Dining With an International Flair: Eating Healthy in Greek, Indian, and Japanese Restaurants
If you're tired of the same old food choices, perhaps it's time for an international food adventure. Learn how to eat healthy while enjoying the wide variety of foods that international cuisines offer.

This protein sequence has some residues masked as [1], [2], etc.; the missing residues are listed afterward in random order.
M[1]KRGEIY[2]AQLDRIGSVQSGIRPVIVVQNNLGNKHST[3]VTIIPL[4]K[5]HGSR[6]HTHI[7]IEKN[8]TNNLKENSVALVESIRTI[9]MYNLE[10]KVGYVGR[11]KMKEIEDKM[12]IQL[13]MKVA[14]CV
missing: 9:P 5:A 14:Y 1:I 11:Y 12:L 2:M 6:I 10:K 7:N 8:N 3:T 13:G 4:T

Greek CuisineAmong international cuisines, it is difficult to find a more healthful cuisine than the so-called Mediterranean diet, which provides an abundance of grains, fruits and vegetables, olive oil, and very little meat.In the United States, Greek food is the most popular example of the Mediterranean diet. American consumers have become familiar with gyro sandwiches, Greek salads topped with kalamata olives and feta cheese, moussaka, and baklava. However, because a typical full-service Greek restaurant has a much greater variety of offerings, why not treat yourself to a five-course traditional Greek meal, armed with some tips to keep it healthful—and tasty?To the surprise of some, pasta is almost as popular in Greek restaurants as in Italian restaurants. Rice is also featured in many dishes. Sauces are based on wine, stocks, tomato, and yogurt, rather than milk or cream. Lentils and beans are commonly used in appetizers and main courses, and vegetables are prominently featured in appetizers, soups, and main courses. Ready to order? Instead of starting with taramasalata, a delicious, though calorie-rich, cream-based dip, experiment with pita bread spread and a yogurt-based dip, for example, tzatziki, made with yogurt, garlic, and cucumber. Or try bread sticks dipped into baba ghanoush (eggplant and olive oil) or hummus (sesame paste and chickpeas). If you order soup, try torato, which is a cold soup with eggplant, peppers, and yogurt. This has more fiber and less cholesterol than the better-known avgolemono soup, which has a lemon and egg base. If you are watching your fat and cholesterol intake, you may want to pass up moussaka and pastitsio casseroles made from eggs and cheese for grilled or broiled meat, poultry, or seafood. Too nervous to order unfamiliar menu items? Maybe this will help: souvlaki is lamb marinated in lemon juice, olive oil and herbs, and then skewered and grilled; fish in plaki sauce is broiled with tomato sauce and garlic; and dolmas are grape leaves stuffed with ground meat, rice, and pine nuts. Because they are steamed or baked, there is usually no need to add extra fat for cooking. Although they are the signature of a Greek salad, remember that Greek olives and feta cheese are high in sodium. Ask to have the feta rinsed before it is served if you need to limit your sodium intake. And if you must have baklava for dessert, remember that the usual single portion size can serve two or three people.